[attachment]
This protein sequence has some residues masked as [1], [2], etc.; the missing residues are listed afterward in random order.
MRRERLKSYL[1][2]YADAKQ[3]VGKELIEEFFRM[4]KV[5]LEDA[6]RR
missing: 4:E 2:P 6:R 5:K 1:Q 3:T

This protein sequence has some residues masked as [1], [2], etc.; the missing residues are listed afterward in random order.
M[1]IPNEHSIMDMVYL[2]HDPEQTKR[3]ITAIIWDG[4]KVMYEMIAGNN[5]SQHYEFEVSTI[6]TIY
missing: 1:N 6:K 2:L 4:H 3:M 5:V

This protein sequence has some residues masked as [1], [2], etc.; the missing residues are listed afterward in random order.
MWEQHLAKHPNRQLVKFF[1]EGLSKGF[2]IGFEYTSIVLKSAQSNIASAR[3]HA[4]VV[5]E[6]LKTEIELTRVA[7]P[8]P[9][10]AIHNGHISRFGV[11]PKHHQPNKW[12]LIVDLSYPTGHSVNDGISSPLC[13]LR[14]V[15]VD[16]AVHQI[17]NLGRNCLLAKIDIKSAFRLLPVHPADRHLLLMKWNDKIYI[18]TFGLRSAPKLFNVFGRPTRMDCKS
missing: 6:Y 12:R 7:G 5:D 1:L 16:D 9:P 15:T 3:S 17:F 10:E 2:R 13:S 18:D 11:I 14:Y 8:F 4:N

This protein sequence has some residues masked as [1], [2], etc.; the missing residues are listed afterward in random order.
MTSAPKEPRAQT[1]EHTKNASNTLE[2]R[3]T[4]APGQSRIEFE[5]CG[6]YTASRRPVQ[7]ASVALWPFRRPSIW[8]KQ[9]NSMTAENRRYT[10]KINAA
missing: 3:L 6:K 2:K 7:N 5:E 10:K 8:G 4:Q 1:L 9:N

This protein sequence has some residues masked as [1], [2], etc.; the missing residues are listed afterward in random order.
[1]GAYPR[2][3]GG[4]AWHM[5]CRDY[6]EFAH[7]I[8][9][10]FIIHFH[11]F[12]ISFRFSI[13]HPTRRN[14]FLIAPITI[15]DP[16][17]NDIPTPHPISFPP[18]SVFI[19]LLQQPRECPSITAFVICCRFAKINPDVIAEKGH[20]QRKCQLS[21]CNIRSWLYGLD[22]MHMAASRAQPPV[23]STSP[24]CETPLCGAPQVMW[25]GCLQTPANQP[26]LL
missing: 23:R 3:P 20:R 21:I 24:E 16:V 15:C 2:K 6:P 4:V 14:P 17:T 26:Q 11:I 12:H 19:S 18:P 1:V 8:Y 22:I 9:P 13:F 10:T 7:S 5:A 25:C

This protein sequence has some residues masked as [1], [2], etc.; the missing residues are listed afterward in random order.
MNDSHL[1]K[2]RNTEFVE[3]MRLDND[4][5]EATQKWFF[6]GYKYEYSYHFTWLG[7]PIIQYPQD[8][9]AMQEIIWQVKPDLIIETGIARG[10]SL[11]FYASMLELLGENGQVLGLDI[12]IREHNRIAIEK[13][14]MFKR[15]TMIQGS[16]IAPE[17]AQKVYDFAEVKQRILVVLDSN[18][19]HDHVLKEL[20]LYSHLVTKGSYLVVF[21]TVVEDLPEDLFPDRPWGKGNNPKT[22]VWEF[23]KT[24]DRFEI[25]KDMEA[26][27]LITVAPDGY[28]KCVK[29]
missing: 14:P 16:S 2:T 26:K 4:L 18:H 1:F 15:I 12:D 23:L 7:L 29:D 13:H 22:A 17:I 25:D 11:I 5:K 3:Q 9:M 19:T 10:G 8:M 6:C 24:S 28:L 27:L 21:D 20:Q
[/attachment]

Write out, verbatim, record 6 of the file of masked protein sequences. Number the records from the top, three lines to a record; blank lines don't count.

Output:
This protein sequence has some residues masked as [1], [2], etc.; the missing residues are listed afterward in random order.
MNDSHL[1]K[2]RNTEFVE[3]MRLDND[4][5]EATQKWFF[6]GYKYEYSYHFTWLG[7]PIIQYPQD[8][9]AMQEIIWQVKPDLIIETGIARG[10]SL[11]FYASMLELLGENGQVLGLDI[12]IREHNRIAIEK[13][14]MFKR[15]TMIQGS[16]IAPE[17]AQKVYDFAEVKQRILVVLDSN[18][19]HDHVLKEL[20]LYSHLVTKGSYLVVF[21]TVVEDLPEDLFPDRPWGKGNNPKT[22]VWEF[23]KT[24]DRFEI[25]KDMEA[26][27]LITVAPDGY[28]KCVK[29]
missing: 14:P 16:S 2:T 26:K 4:L 18:H 1:F 15:I 12:D 23:L 7:L 29:D 13:H 22:A 17:I 25:D 11:I 5:K 3:Q 9:M 19:T 10:G 8:M 6:C 24:S 28:L 27:L 21:D 20:Q